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United States v. Kendall

United States District Court, D. Colorado

February 11, 2019



          William J. Martínez United States District Judge

         The Government charges Defendant Aaron Michael Kendall (“Kendall” or “Defendant”) with distribution of a controlled substance, 21 U.S.C. § 841(a)(1); possession of a firearm as a felon, 18 U.S.C. § 922(g)(1); and possession of a firearm during and in furtherance of drug trafficking, 18 U.S.C. § 924(c)(1)(A). (ECF No. 1.) Kendall filed a Motion to Suppress (“the Motion”) arguing that the firearm and drugs in question were discovered as part of an unconstitutional inventory search. The Court held an Evidentiary Hearing on November 6, 2018, and a Supplemental Evidentiary Hearing on January 31, 2019. For the reasons explained below, the Court denies the Motion.

         I. BACKGROUND

         A. Traffic Stop of Kendall

         On January 31, 2017, around 7:04 p.m., Officer Rezac of the Wheat Ridge, Colorado Police Department (“WRPD”) observed a Honda with a malfunctioning tail light near West 44th Avenue and North Wadsworth Boulevard. (ECF Nos. 33; 37.) Officer Rezac turned on his emergency lights to stop the vehicle. The vehicle slowed to approximately 10 miles per hour but continued westbound on 44th Avenue, passing several parking lots and other opportunities to pull over the vehicle. Office Rezac reported seeing Kendall lean back and forth toward the passenger seat and waive his left hand outside the vehicle. (Evidentiary Hr'g Tr. at 9:49, Nov. 6, 2018 (“Nov. Tr.”).) Officer Rezac called dispatch for additional information about the vehicle, and was informed that the license plate was registered to an Acura. (Id. at 9:48.) Officer Rezac suspected that the vehicle had been stolen and called for backup.

         Officers Cotten and Levan, both of WRPD, joined Officer Rezac in their own patrol cars. When Kendall eventually stopped the vehicle on the 4300 block of Carr Street, they performed a felony stop. (Id. at 9:50; Supplemental Evidentiary Hr'g Tr. at 13:51, Jan. 31, 2019 (“Jan. Tr.”).) At this point, Officer Levan activated his body camera. (ECF No. 62 (“Body Cam.”).)[1] The officers ordered Kendall out of the vehicle and placed him in temporary custody in the backseat of Officer Rezac's patrol car. (Jan. Tr. at 13:51.) Officer Rezac read Kendall his Miranda rights from a WRPD-issued card, and Kendall waived them. (ECF No. 37 at 2; Nov. Tr. at 9:51.)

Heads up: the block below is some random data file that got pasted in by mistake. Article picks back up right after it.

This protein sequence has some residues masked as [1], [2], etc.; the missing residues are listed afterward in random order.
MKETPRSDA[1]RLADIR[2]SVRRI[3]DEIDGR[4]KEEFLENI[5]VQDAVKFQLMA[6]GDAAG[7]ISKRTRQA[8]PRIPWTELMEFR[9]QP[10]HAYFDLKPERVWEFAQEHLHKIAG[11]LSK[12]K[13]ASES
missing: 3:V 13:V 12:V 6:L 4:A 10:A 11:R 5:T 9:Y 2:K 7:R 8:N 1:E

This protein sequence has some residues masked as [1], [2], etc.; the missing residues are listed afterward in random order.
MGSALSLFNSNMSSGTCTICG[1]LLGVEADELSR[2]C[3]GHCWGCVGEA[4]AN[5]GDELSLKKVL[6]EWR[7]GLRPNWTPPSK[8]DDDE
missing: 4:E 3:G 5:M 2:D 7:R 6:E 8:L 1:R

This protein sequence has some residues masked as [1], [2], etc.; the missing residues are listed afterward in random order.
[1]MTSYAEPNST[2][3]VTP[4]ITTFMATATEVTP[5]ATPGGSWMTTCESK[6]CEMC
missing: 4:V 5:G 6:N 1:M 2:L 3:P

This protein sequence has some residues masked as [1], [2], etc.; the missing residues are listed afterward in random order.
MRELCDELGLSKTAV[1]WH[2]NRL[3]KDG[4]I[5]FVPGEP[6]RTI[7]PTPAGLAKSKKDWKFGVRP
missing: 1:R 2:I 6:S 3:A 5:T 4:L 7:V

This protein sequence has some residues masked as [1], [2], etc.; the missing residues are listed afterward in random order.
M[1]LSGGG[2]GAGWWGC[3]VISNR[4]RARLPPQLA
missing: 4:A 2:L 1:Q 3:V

The officers learned Kendall's identity and determined that he did not have a current, valid driver's license. (Nov. Tr. at 9:52.) The officers checked the vehicle identification number with dispatch and determined that the vehicle had not been reported stolen. Kendall told Officer Rezac that he was in the process of buying the car from a friend, Carol Mathews, who was the registered owner of the vehicle. He also told the officers that he did not have insurance on the car, but later claimed that his wife had it. He did not, however, produce any evidence of insurance. The officers called Matthews twice, once from Officer Rezac's phone and once from Kendall's phone (with Kendall's consent). They did not reach Matthews. (Id. at 9:55.) Officers also called Kendall's wife to confirm whether the vehicle was insured, but did not reach her. (Id. at 9:52-53.)

         In deciding whether to tow a vehicle, Officer Rezac generally takes into account “the condition of the vehicle, where it [was] parked, if there [was] anyone responsible that can come collect the vehicle, if the vehicle is insured, if it has a valid driver, [and] if it [was] even able to be operable at all.” (Id. at 9:41.) In this circumstance, Officer Rezac decided to impound the car in part because having an uninsured vehicle on the roads, particularly with a driver without a valid license, endangered public safety and no alternative driver could be contacted. (Id. at 9:53-54.). Officer Rezac then called and asked his sergeant for permission to tow the vehicle, and the sergeant advised that he could do so. (Id. at 9:56.) At that time, Kendall was in custody for driving with an expired license, was unable to show proof of insurance, and the registered owner could not be contacted. (Id. at 9:52-53.)

         While Officer Rezac was in the process of writing a traffic summons charging Kendall with Driving a Vehicle with a Defective Tail Lamp, Driving a Vehicle Without a Valid Driver's License, and Failure to Display Evidence of Insurance, Officer Cotten started an inventory search of the vehicle. (ECF No. 33 at 1; ECF No. 37 at 4.) Office Cotten found a counterfeit $20 bill and informed Officers Rezac and Levan. (Body Cam. at 32:25.) At that point, Officer Rezac placed Kendall under arrest. (Id. at 34:20.) Officer Rezac then transported Kendall to the WRPD on suspicion of a felony forgery offense. (Id. at 9:57, 11:11.)

         After the inventory search (detailed below), Matthews returned the phone call while the vehicle was being loaded onto the tow truck (but prior to it being towed). (ECF No. 37 at 4.) She confirmed that the vehicle was not stolen, that she had recently sold the vehicle to Kendall, and that she still possessed the title because Kendall had not yet paid in full for the car. (Id.) Officer Cotten told Matthews that the vehicle was being towed to Connolly's Towing, Inc., a local tow shop and impound yard. (Id.) The Government states that there is no indication that Matthews attempted to stop the towing, nor did she offer to come to the scene to retrieve the vehicle. (Id.)

         B. Inventory Search of the Vehicle

          1. Drugs Under the Center Console

         As part of the inventory search, Officer Cotten searched the center console for valuables. During that search, he located a small clear plastic bag containing a white crystal substance (consistent with methamphetamine) and two clear plastic bags containing a black substance (consistent with heroin).[2] (Id. at 3.) The bags of drugs were located beneath the center console. (ECF No. 42 at 1.) Kendall contends that the discovery of the drugs in the center console was only possible after the officer removed a panel at the bottom of the console “designed to give a person access to the inner workings of the car” and that the area where the drugs were found was “not designed for storage.” (Id.)